This is a hunk I pulled out of a grant application for young adult suicide prevention. I had this amazing profound thought during the data gathering about the minority and hispanic suicide rate, then a friend brought me back to reality. See if you can catch the drift faster than I did.
Need: “Mental illness and suicide are a sign that one’s life has become intolerable. The solution is to change our life situations.” – Judi Chamberlin, founder of the Recovery Movement
Our mental health system is rapidly becoming overstretched as we face year after year of consecutive budget cuts. [This is a nice thing to tell traditional type grant funders.] Missouri residents that have no health insurance or Medicaid have very few traditional mental health care options. Our program will create a quantum leap in price and performance for mental health services so that our final customers are the people themselves who need help.
Our program will be supported by membership fees from people who want peer support for emotional distress, and other people who want peer support for getting online for the first time. Because all our business expenses are paid for by our customers, there is no limit to how far across our nation our model can spread. [What’s so ironic is that this funder turned out down this grant application because they said it was unsustainable.]
We need suicide prevention solutions because all 7 mental health centers in our region have a waiting list. Many people are being turned away if they do not have health insurance or Medicaid. Kansas City public television will be airing just next week a news series on several high profile suicides in our community at the end of last year. The Local Show will talk about John McClure , a young executive chef and owner of Starker’s Restaurant. We have also recently lost Don Harmon, the meteorologist of Fox 4 news. In 2009, the last year data is available on the Missouri Information for Community Assessment, this is a problem Kansas City has had for a while.
Table 1: Number of Deaths by Suicide in Kansas City Area Zip Codes
# of Deaths
We’ve also explored the community assessment data by neighborhood for 2009, the last year that data was available. It turns out that suicide is more a problem in middle class, middle income, and blue-collar neighborhoods in Kansas City.
Table 2: Deaths by Suicide in Kansas City area zip codes for 2009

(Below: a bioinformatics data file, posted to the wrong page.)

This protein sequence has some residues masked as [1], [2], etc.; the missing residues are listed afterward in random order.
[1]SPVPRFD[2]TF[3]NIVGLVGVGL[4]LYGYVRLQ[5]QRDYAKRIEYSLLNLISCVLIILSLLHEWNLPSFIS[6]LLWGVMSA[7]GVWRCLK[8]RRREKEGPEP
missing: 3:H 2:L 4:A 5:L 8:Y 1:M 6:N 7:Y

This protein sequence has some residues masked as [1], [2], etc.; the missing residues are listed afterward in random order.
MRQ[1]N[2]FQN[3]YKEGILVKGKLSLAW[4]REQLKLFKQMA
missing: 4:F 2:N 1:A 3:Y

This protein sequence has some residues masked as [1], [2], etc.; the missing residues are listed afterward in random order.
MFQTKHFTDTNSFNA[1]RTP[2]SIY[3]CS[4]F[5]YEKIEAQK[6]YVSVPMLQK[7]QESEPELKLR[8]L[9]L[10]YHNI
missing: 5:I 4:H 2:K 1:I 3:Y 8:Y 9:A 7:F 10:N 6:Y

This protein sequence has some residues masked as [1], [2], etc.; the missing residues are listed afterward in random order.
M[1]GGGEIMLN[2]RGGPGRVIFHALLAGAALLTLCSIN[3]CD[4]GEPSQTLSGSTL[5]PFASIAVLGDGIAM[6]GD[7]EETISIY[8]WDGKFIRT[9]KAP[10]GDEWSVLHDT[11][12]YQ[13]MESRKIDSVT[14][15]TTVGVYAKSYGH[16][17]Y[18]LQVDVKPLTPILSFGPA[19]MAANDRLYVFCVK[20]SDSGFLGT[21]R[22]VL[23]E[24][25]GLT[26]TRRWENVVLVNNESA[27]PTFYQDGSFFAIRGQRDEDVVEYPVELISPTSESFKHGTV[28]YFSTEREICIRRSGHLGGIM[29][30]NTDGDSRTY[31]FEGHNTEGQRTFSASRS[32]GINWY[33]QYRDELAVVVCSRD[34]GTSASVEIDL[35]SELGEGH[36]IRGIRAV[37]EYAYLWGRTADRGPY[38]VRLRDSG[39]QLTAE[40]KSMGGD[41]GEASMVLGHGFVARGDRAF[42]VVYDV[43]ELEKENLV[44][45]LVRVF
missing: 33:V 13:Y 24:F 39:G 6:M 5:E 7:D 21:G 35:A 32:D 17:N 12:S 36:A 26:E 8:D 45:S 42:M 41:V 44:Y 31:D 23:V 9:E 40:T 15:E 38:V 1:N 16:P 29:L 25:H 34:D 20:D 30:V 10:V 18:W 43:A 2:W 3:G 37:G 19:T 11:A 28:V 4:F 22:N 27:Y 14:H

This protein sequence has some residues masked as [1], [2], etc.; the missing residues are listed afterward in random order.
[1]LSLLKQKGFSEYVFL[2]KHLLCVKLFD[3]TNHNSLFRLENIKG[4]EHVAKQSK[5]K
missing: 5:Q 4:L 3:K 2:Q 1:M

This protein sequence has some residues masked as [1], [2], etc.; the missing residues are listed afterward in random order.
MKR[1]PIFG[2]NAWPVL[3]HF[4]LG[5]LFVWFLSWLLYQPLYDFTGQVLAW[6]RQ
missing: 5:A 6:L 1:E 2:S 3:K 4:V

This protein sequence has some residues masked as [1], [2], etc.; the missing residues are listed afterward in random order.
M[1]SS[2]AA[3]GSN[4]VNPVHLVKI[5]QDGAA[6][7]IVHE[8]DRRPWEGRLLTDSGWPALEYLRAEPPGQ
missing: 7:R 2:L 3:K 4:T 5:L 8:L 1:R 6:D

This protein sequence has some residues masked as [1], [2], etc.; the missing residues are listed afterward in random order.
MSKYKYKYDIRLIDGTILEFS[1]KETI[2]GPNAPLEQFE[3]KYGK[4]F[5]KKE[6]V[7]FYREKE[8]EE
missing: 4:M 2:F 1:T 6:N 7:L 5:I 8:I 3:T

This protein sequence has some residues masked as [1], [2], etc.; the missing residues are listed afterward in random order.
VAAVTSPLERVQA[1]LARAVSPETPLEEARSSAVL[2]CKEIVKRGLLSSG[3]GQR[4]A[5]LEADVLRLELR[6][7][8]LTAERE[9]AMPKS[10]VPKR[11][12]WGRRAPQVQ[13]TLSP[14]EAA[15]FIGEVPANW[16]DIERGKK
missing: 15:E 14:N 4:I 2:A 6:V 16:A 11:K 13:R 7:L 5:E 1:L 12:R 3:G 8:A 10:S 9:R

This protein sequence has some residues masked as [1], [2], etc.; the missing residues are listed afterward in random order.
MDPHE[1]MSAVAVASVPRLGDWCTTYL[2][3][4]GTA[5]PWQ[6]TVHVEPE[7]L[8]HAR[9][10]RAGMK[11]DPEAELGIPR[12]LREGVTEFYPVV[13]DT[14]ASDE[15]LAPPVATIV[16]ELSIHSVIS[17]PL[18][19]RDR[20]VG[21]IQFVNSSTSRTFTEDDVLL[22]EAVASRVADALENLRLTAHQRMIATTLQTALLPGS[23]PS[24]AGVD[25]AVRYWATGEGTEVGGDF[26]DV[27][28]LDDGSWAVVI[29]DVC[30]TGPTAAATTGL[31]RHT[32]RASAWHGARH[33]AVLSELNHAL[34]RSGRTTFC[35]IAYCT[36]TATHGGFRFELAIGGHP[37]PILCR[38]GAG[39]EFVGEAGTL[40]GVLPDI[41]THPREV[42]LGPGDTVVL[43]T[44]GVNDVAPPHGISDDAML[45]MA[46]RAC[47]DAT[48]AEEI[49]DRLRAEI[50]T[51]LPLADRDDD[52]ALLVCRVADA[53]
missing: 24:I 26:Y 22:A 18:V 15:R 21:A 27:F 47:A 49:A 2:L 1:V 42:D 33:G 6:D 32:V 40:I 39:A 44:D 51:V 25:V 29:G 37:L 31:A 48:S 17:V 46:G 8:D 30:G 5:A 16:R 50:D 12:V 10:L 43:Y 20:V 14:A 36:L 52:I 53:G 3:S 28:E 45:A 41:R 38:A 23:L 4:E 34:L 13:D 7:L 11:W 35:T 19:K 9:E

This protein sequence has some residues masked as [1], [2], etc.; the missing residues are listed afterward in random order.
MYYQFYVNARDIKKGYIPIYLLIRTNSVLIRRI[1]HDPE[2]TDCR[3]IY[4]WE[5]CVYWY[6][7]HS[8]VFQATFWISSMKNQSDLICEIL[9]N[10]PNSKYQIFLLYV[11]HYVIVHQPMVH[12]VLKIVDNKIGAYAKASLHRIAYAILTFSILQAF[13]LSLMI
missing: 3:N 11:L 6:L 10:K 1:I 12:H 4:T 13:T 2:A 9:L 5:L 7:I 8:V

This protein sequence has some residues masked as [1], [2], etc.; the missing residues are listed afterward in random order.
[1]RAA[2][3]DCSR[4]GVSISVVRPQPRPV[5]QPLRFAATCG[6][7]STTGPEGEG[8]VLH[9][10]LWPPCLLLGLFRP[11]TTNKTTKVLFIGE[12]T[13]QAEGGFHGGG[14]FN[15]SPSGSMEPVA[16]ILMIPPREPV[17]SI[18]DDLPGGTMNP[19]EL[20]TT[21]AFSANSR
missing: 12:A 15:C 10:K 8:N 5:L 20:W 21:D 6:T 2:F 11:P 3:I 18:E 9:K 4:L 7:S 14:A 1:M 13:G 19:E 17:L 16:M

# of Deaths
Bannister Mall area, KCMO
When broken down by age, race and ethnicity, the death rates in 2009 in Kansas City also show that white people in their middle ages are most at risk. This is true even when the data is corrected for the percent of people in the Missouri Counties of our metro area according to the 2010 census data.
Ages of the 153 people who died by suicide in 2009 in Kansas City
# of deaths
45 – 64
Our data shows that white people are overrepresented by suicide deaths in 2009. Because these numbers are small, we also analyzed the total of 2747 suicide deaths in the metro area from 1990 – 2009 to see if the pattern was consistent. All of the percentages were within 3% of the same values when looking at all 20 years instead of just the one year shown in the chart below.
Races and ethnicities of the 153 people who died by suicide in Kansas City in 2009
# of deaths
% of suicide deaths
% of Jackson, Platte, and Clay county population
Why racial and ethnic minorities are underrepresented in suicide data while overrepresented in almost every other health care risk category is very interesting. It’s possible that these communities still have a stronger sense of taking care of each other with tighter linkages and networking. There might be weaknesses in this data if the deaths are still present but simply underreported. This might be especially true in the Hispanic/Latino community which is often Catholic, viewing suicide as a mortal sin. However, if this data is solid, we have something very important to learn from the minority communities in our city. This is why Wellness Wordworks is building a coalition of organizations from across our metro area who are not typically involved with mental health treatment. It is time to hear from our successful brothers and sisters what we can do to help people who are experiencing emotional distress.
Now…here’s the funny part. Here’s the surprise ending, the part I didn’t pull out of my grant application. I posted this radical idea on Facebook, and my friend totally burst my bubble. He said, “Oh, yeah, minority communities have a much lower rate of reporting suicides.”
Doh! And I thought I was onto something. I do however want to point out that I think suicide is about living a life that is intolerable. Building a better life for people will probably prevent way more suicides than giving people labels and medications for emotional distress. CASPER in New Zealand has links to tons of data about this.